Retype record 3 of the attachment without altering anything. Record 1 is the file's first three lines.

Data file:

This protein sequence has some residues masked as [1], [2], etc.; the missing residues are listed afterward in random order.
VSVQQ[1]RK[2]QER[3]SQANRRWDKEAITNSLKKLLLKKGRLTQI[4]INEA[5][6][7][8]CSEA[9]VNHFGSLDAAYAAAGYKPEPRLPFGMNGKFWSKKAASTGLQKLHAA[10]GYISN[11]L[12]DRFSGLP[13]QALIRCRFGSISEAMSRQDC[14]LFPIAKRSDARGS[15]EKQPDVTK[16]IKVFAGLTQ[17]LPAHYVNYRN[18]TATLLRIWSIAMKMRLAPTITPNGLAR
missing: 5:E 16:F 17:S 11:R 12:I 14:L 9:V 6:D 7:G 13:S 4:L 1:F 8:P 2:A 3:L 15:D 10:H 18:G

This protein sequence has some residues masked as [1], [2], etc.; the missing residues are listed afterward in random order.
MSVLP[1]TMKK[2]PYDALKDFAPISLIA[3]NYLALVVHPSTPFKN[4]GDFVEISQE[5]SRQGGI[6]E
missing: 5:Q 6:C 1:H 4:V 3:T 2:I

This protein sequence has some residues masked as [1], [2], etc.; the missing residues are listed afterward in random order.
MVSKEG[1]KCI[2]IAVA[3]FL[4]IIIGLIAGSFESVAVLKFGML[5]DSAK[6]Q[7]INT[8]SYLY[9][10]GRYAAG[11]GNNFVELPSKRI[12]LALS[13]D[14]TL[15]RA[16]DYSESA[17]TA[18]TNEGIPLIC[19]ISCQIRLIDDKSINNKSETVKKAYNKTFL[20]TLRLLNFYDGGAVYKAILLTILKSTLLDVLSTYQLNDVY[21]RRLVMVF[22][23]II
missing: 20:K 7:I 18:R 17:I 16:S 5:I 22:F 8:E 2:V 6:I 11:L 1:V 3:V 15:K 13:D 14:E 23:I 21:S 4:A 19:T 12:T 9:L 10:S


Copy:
This protein sequence has some residues masked as [1], [2], etc.; the missing residues are listed afterward in random order.
MVSKEG[1]KCI[2]IAVA[3]FL[4]IIIGLIAGSFESVAVLKFGML[5]DSAK[6]Q[7]INT[8]SYLY[9][10]GRYAAG[11]GNNFVELPSKRI[12]LALS[13]D[14]TL[15]RA[16]DYSESA[17]TA[18]TNEGIPLIC[19]ISCQIRLIDDKSINNKSETVKKAYNKTFL[20]TLRLLNFYDGGAVYKAILLTILKSTLLDVLSTYQLNDVY[21]RRLVMVF[22][23]II
missing: 20:K 7:I 18:R 17:I 16:S 5:I 22:F 8:E 2:V 6:I 11:L 1:V 3:V 15:K 13:D 14:E 23:I 21:S 4:A 19:T 12:T 9:L 10:S